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That Life, That Exercise (Part 2 of 2, Finally!)
November 11, 2010
If you’re jumping in on this three-part blog entry that I initially sold as a two-parter, you can gain some context here with Part 1 and here with Part 1.5. Those of you following me on a weekly basis can exhale now, because I know you’ve been holding your breath in anticipation for this incredibly (anti)climactic last part.
I’ve been trying to figure out how to pull all of this together without turning the topic of me — exercise, diabetes, body image, and…well, and all of that other stuff that falls under the huge umbrella of “self,” — into a nice little nugget or two of what I’ve learned.
Just last night while out with some friends for beer and great conversation, “The Gym” as a topic came up. We’re all of us exercisers (my wife and the couple we were with), all of us normal-looking (“normal looking”) folk, and, like most people, we’ve all of us our share of body issues.
At one point the subject came up about how unfair it is that the men at the table had small, tight behinds, while nothing the women would do, no how many hours on a treadmill, miles run, glutes pressed, what have you, seemed to get them — or their backsides — to where they’d like to see them.
We all have body issues. All of us. If you don’t, more power to you.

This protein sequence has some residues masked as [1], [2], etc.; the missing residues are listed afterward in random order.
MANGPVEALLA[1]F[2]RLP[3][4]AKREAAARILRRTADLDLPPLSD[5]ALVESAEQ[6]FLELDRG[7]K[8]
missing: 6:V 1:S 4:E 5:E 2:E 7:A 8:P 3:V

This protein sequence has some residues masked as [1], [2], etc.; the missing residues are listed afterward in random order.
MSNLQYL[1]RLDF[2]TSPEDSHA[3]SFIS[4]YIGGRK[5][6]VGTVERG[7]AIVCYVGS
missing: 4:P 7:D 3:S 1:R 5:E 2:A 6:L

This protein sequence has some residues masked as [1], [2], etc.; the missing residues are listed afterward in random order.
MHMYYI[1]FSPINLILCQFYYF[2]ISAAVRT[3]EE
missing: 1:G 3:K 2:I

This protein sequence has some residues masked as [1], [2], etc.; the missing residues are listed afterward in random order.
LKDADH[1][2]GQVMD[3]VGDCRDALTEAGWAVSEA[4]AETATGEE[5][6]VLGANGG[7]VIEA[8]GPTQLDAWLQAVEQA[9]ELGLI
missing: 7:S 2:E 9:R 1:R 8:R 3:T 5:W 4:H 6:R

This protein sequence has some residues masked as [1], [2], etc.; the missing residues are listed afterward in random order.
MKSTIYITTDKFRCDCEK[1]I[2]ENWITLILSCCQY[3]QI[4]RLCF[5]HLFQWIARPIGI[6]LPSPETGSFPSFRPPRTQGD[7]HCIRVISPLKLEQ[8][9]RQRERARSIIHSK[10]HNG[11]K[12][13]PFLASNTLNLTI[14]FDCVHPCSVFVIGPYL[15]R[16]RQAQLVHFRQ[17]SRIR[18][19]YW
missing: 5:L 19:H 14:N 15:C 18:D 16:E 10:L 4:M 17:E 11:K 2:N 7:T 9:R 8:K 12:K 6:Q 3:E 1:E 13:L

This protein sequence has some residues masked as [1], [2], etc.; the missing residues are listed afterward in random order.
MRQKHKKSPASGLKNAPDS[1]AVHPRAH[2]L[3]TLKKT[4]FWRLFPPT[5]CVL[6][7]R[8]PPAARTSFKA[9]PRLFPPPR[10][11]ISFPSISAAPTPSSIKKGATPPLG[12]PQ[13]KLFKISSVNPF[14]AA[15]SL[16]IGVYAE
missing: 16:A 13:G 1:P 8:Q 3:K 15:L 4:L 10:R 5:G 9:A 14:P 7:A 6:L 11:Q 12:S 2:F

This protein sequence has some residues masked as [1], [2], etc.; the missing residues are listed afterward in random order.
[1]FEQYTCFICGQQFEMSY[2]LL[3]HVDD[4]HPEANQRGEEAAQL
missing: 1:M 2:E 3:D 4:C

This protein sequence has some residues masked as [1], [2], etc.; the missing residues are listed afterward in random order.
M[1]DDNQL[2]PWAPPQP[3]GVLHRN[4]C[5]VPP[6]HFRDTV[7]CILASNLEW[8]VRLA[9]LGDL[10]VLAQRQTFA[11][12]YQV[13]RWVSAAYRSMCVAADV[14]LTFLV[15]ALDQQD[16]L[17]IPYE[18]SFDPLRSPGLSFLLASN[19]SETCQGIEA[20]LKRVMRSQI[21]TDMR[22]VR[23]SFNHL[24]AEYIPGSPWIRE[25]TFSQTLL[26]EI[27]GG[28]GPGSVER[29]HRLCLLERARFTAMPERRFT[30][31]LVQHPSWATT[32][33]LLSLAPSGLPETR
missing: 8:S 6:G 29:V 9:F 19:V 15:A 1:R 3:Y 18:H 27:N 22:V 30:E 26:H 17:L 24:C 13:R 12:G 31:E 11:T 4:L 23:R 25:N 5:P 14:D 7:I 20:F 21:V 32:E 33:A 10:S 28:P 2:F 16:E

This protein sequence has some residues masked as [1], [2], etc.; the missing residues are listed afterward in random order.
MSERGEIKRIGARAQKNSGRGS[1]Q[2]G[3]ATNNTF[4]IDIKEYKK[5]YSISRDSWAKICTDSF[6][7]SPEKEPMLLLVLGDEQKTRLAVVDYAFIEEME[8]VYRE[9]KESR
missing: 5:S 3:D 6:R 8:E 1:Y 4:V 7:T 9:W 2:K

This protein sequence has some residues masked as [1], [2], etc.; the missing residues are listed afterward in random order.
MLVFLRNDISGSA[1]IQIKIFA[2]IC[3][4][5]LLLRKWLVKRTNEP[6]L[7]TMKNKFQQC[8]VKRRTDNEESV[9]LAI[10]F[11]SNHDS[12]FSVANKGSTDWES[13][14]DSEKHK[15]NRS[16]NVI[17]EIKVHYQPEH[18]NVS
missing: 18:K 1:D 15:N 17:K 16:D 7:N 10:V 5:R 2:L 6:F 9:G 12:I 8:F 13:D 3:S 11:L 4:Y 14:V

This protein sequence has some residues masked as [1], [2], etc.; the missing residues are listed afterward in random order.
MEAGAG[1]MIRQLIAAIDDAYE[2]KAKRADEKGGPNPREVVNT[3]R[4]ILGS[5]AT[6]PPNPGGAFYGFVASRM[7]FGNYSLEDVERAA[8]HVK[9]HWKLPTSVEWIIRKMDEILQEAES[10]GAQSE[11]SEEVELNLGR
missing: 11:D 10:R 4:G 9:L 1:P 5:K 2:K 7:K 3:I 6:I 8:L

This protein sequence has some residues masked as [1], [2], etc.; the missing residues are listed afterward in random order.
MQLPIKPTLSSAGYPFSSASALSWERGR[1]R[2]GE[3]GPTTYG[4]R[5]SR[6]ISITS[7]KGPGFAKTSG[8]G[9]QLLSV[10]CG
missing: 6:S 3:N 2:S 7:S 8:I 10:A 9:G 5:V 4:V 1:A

Have I mentioned that we have body issues? Because after the comment about small, tight tushies — and maybe because I was on my second beer, but hell, I’m writing the same thing now and I’m sober as can be — I said to the group that for the entirety of my adult life I’d have gladly traded some of my genetically gifted predisposition toward love handles — curse my Swedish and German stock — for more junk in my trunk if it meant a more carved, svelter abdomen.
Yet that’s not going to happen. The thin middle. And I’m not talking here about wanting that stupid six-pack (we’re no longer talking beer, either). I know that even when I burned thousands of calories a day in cross country and track, or cycling, it didn’t happen. The more I wanted it to happen, and the more I worked out in the hopes that it might happen, it seemed to me the larger the bits of flesh, which weren’t much to begin with, became.
Because I obsessed. I paid way too much attention. See, you know that psychological exercise they give people with eating disorders? The one in which those with disorders are asked to draw what they think they look like? You have tiny, tiny — thin, really thin — people who draw these overweight representations of how they think they look to the world. Totally out of whack.
I understand that. (Not that I’m tiny, tiny, and thin, really thin. No.)
However, I have to say that my long view of exercise has changed how I think of my physical self — changed for the way better, pushing much of my body-image anxiety into a manageable realm. I can’t pinpoint exactly why, but here are some bullet-point ramblings :
Treat the gym, treat exercise, treat the routine, the ritual — and your body — as if it’s yours. It is. You belong wherever you are, and once you realize that, it’s kind of a cool thing.
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